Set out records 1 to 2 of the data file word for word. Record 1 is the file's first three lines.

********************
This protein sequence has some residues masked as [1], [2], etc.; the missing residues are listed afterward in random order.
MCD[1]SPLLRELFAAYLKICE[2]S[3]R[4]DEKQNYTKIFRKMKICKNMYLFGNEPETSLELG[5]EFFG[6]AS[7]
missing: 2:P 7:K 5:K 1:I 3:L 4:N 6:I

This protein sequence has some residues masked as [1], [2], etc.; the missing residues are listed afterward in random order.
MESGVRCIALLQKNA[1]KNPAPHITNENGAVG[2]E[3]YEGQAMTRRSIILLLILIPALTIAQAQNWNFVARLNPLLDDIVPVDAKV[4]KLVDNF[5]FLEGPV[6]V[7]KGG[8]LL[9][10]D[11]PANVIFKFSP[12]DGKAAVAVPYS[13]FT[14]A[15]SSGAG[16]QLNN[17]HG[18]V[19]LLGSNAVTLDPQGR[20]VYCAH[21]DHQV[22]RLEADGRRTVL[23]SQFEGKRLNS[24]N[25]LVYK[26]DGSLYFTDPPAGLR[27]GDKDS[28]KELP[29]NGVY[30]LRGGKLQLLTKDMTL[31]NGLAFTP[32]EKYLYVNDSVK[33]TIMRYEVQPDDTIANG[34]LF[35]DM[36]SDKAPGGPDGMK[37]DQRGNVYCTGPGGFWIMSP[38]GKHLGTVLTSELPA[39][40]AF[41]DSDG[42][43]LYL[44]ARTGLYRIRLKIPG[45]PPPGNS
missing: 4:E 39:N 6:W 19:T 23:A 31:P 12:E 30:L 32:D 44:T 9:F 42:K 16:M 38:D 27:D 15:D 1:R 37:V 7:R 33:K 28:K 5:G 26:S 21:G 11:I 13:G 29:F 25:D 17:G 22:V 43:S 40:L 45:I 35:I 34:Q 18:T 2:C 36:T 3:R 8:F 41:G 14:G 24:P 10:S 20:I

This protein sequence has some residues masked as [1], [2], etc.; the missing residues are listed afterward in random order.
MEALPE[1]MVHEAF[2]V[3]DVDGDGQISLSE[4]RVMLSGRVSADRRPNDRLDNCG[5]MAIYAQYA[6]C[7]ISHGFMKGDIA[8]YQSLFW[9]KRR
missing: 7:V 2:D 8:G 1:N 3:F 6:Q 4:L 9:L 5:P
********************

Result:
This protein sequence has some residues masked as [1], [2], etc.; the missing residues are listed afterward in random order.
MCD[1]SPLLRELFAAYLKICE[2]S[3]R[4]DEKQNYTKIFRKMKICKNMYLFGNEPETSLELG[5]EFFG[6]AS[7]
missing: 2:P 7:K 5:K 1:I 3:L 4:N 6:I

This protein sequence has some residues masked as [1], [2], etc.; the missing residues are listed afterward in random order.
MESGVRCIALLQKNA[1]KNPAPHITNENGAVG[2]E[3]YEGQAMTRRSIILLLILIPALTIAQAQNWNFVARLNPLLDDIVPVDAKV[4]KLVDNF[5]FLEGPV[6]V[7]KGG[8]LL[9][10]D[11]PANVIFKFSP[12]DGKAAVAVPYS[13]FT[14]A[15]SSGAG[16]QLNN[17]HG[18]V[19]LLGSNAVTLDPQGR[20]VYCAH[21]DHQV[22]RLEADGRRTVL[23]SQFEGKRLNS[24]N[25]LVYK[26]DGSLYFTDPPAGLR[27]GDKDS[28]KELP[29]NGVY[30]LRGGKLQLLTKDMTL[31]NGLAFTP[32]EKYLYVNDSVK[33]TIMRYEVQPDDTIANG[34]LF[35]DM[36]SDKAPGGPDGMK[37]DQRGNVYCTGPGGFWIMSP[38]GKHLGTVLTSELPA[39][40]AF[41]DSDG[42][43]LYL[44]ARTGLYRIRLKIPG[45]PPPGNS
missing: 4:E 39:N 6:W 19:T 23:A 31:P 12:E 30:L 32:D 44:T 9:F 42:K 16:M 38:D 27:D 15:D 1:R 37:V 7:R 33:K 28:K 5:G 26:S 21:G 11:I 13:G 29:F 25:D 17:G 22:V 43:S 40:L 45:I 35:I 34:Q 18:T 2:C 36:T 3:R 8:F 41:G 14:G 24:P 10:S 20:I